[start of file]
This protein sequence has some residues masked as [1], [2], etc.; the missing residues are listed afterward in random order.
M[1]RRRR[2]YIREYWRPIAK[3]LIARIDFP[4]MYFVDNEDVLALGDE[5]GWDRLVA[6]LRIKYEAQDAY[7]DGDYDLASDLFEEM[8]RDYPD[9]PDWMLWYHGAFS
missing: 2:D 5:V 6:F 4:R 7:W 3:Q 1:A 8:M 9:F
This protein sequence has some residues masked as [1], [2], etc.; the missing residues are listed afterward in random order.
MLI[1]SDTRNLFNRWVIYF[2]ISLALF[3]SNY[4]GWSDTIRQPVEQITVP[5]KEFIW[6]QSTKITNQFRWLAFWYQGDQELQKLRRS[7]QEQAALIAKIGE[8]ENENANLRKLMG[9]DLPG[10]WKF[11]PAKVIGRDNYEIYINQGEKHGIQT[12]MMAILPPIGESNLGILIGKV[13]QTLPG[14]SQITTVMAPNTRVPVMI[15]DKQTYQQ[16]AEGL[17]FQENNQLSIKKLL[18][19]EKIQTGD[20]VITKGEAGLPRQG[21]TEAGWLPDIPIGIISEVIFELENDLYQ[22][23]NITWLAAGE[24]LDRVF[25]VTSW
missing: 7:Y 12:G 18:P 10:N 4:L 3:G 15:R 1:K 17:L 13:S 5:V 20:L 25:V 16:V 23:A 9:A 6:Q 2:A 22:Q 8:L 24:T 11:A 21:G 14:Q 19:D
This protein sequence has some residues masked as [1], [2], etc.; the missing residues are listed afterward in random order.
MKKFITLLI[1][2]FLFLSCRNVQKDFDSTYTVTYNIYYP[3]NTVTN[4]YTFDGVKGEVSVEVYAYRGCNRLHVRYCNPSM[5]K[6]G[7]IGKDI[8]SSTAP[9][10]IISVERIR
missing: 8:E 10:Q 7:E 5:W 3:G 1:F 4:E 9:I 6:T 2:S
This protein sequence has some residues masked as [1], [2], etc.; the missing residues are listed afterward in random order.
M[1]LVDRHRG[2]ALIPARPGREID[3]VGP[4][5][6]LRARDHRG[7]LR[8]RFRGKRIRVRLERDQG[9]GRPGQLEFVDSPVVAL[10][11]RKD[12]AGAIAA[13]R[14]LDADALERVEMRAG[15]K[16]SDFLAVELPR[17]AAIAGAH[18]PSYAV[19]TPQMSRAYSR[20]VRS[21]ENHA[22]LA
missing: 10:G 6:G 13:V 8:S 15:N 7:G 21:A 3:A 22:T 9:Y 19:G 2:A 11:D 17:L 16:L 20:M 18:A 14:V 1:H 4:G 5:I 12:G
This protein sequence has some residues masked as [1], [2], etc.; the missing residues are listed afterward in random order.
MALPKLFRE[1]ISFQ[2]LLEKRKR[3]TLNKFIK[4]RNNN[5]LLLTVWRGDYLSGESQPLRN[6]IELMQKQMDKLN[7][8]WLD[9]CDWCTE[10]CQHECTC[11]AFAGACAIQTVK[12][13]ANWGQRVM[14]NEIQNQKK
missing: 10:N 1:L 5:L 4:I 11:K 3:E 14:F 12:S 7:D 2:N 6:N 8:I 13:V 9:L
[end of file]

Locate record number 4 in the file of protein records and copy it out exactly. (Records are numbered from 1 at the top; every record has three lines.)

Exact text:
This protein sequence has some residues masked as [1], [2], etc.; the missing residues are listed afterward in random order.
M[1]LVDRHRG[2]ALIPARPGREID[3]VGP[4][5][6]LRARDHRG[7]LR[8]RFRGKRIRVRLERDQG[9]GRPGQLEFVDSPVVAL[10][11]RKD[12]AGAIAA[13]R[14]LDADALERVEMRAG[15]K[16]SDFLAVELPR[17]AAIAGAH[18]PSYAV[19]TPQMSRAYSR[20]VRS[21]ENHA[22]LA
missing: 10:G 6:G 13:V 8:S 15:N 7:G 21:A 3:A 22:T 9:Y 19:G 2:A 11:D 17:L 16:L 20:M 18:A 14:V 1:H 4:G 5:I 12:G